In the old days I would pick up a couple bagels in the morning at the Syrians’ across the street but they refused to take Dustin’s foodstamps one day and so I don’t shop there anymore. Getting them was always something of a hassle because I would have to run back home and cut them in half before heading off to work so picking them up on the way at Katz Bagels was something of a revelation.

Initially it was a rocky exchange because they didn’t believe that I didn’t want them to wrap each bagel in a sheet of wax paper and then have them tucked into a paper bag. I would wave my wrinkled brown sack desperately and they eventually understood that it was acceptable to me for them to hand me the bagels individually, without wrapping, so I could drop them in my own bag. Insofar as these transactions go life was good.

This morning I was running a little late, running a little spaced-out due to the cold and cold-medication, and saw I was about to run into Bernie. He’s a blind guy who sometimes raps his cane across the sidewalk of Haight on his way to wherever he wanders. Once upon a time I helped him out of a situation involving a wall and walked him a block back the direction from which I had come which involved holding hands. He used to teach at Star King which is in the neighborhood where I grew up, and I think he may have even put in some time at Daniel Webster where both my sister and I went before sneaking into the back door of Rooftop. I’m not ashamed of holding the guy’s hand while we walk down the street but I was concerned about getting to work in a timely manner and without keeling over so I held my breath and sped around him as silently as my jangling pockets and rattling backpack would allow.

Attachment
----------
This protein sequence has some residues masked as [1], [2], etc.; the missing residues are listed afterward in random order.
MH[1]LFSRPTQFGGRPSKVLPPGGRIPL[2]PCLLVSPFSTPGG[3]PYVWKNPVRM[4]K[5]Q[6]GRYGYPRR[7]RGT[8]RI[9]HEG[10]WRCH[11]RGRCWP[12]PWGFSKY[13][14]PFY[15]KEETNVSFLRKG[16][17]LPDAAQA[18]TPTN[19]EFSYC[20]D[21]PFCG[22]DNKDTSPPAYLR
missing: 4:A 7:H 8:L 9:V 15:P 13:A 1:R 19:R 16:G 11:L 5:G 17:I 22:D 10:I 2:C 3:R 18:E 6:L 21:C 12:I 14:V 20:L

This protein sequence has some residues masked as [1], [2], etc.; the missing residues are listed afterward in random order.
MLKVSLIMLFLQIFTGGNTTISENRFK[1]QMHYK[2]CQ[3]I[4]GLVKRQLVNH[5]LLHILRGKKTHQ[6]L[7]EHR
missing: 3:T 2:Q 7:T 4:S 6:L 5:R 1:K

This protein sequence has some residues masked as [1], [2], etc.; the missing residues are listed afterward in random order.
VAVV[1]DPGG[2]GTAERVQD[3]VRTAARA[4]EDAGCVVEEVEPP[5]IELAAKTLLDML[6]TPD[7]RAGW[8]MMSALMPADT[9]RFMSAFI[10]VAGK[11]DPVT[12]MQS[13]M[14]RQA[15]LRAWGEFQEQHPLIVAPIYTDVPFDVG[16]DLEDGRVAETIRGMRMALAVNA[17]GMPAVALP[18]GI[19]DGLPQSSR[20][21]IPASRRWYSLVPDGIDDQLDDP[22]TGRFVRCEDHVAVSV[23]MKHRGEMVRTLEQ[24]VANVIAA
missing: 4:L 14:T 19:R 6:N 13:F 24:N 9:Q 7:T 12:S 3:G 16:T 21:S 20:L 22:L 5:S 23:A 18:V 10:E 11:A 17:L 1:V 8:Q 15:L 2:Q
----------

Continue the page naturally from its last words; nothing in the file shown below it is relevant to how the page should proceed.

The normal counter jockey at Katz was on a ladder up front doing something with an aerosol can and the store’s security gate. This was only cause for concern because I knew that he understood my standard operating procedure in regards to my paper bag needs. The woman behind the counter was a stranger who immediately grabbed a bag when I told her what I wanted and I quickly assured her it would be unnecessary. She proceeded to become confused about how I would want my bagels sliced and through a complicated dance of hand gestures and head bobbing we worked out an agreement wherein she would cut the two bagels like anyone in their right mind would and I wouldn’t strangle her. Unlike her coworkers she insisted on my paying before handing the bagels over and another woman appeared behind the counter as I forked the cash over at the register. Suddenly I had two bagels in a new white bag with a sheet of wax paper and I took this offering with the brown paper bag in hand hoping that a point would be made. Maybe I should have made a scene, maybe I should have skipped the tip.

Outside the guy on the ladder recognized me and we exchanged hello’s. I asked if the gate was sticking as was often the case at my own place of employment. No, he said, indicating streaks of blue edging the Katz Bagel sign. They graffiti’d the store. Oh, I sympathized, while he indicated other evidence of vandalism next door and across the street. Yeah, I said, my building too. “The blacks, they walk the street at night and just write on the walls” he told me. Ah. Well.

First of all, I didn’t say, I can’t remember seeing a black kid tag anything since 1994; San Francisco’s graffiti population is comprised almost exclusively of middle-class high school whites or the imported edgy indie-rock State students who have beards and hooded sweatshirts. Secondly, I didn’t add, on any given night the small clusters of people on the street late at night are a hodge-podge of deranged homeless and junkies and I have never seen a single member of this motley tribe do anything remotely close to tagging. The guy at Katz Bagel bid me a good day and went back to cleaning the graffiti off the store. I resumed my walk to work and immediately found myself behind Bernie again. I hadn’t noticed if he passed me while I stood outside learning about the neighborhood’s vandalism problem or the trenchant racial distrust between my black and latino neighbors but I certainly hope he was out of earshot. He may be blind but he’s hardly deaf and Bernie is most certainly black. I held my breath and sped around him as silently as my jangling pockets and rattling backpack would allow.

Photo of Katz by flickr member Jackprize